To offer those various events, though, requires that designers and their clients team up to create a greatly enhanced fan experience. For the past decade or so, team owners have realized that simply making a trip to a stadium to see their favorite player is not enough for most fans. Their guests want to know what they are going to see — and do — once they get there. If it’s not glitzy enough, many patrons will opt to stay home and watch games from the less-expensive comfort of their own TV rooms.
For most stadiums designed recently, that enhanced fan experience begins with upgraded technology features, particularly a large, high-tech videoboard. When AT&T Stadium opened in 2009, it held what was then the largest LED videoboard in the world, stretching from one 20-yard line to the other. The high-definition Mitsubishi picture gave fans seated at the highest points of the stadium, the ability to watch a game as if they were watching at home on their own big-screen televisions. And that was the point.
But SoFi Stadium, which opened without fans in 2020, is the newest king of championship stadium design. It’s 2.2-million-pound, dual-sided, center-hung, circular scoreboard is largest ever built and will provide practically every fan who visits, no matter where inside SoFi they sit or stand, with a simultaneous view of the information on the screen.
The videoboard is the only 4K end-to-end production in sports and features the largest LED content playback system in history. The board also provides fans with unique programming including live content, statistics and animated content — important data for aficionados of the increasingly popular fantasy sports leagues.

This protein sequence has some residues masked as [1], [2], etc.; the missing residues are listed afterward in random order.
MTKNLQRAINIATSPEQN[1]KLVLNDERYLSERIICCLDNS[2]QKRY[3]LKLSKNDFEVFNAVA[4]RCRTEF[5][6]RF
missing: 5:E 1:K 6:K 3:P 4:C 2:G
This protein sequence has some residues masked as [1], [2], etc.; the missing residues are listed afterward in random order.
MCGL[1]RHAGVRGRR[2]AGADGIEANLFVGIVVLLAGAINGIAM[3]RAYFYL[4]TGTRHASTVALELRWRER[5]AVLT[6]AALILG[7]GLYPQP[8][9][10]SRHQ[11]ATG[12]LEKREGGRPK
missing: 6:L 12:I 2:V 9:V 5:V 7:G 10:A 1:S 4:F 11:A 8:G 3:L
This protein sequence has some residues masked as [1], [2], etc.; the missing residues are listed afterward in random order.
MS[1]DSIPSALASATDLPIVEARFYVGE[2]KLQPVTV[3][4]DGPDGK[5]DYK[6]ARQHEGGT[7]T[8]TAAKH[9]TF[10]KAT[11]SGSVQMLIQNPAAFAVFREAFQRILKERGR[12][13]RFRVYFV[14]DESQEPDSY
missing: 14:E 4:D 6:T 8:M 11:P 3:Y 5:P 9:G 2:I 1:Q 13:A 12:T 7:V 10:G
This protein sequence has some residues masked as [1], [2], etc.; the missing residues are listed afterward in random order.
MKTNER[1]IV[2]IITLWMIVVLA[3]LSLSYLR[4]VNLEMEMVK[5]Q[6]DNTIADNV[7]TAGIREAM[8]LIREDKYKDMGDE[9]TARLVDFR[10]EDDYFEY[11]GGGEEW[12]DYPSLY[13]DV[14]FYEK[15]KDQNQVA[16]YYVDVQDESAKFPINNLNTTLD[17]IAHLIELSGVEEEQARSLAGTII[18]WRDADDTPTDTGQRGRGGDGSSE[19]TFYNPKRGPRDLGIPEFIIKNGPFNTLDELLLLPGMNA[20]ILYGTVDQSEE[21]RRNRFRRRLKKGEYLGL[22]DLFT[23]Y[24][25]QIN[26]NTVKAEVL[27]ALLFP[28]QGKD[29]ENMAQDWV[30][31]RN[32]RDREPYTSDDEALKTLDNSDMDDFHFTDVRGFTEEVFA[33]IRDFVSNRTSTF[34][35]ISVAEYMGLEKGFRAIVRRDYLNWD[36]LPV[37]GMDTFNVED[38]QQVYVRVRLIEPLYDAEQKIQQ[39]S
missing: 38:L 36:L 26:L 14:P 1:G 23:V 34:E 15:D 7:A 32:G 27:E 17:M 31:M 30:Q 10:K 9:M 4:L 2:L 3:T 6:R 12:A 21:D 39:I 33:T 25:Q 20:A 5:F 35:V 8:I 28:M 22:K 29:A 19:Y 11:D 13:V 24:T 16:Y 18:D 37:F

“For us, it was how would we go about thinking about reconnecting fans with media in a different way,” said Lance Evans, AIA, a principal at HKS and one of the primary SoFi architects. “If I was going to watch a game at home, I’d have my iPad, I’d have my phone. How could we do that at an NFL game, at the same size, across the entire field?”
So, what will the design of the next Super Bowl or World Series stadium look like? HKS designers already have some ideas that Evans describes as both “exciting and endless.” Among them, pushing the concept of the “stadium” beyond its limited physical footprint into the limitless virtual realm.
“The integration of technology in physical environments extends venue access exponentially,” said Mark A. Williams, FAIA, HKS Principal in Charge of the SoFi Stadium project. “Imagine a venue that sells 70,000 physical tickets to an event and leveraging technology to reach previously untapped audiences and markets around the globe.”
And that means that perhaps one day soon, a championship venue will exist at anytime and anywhere.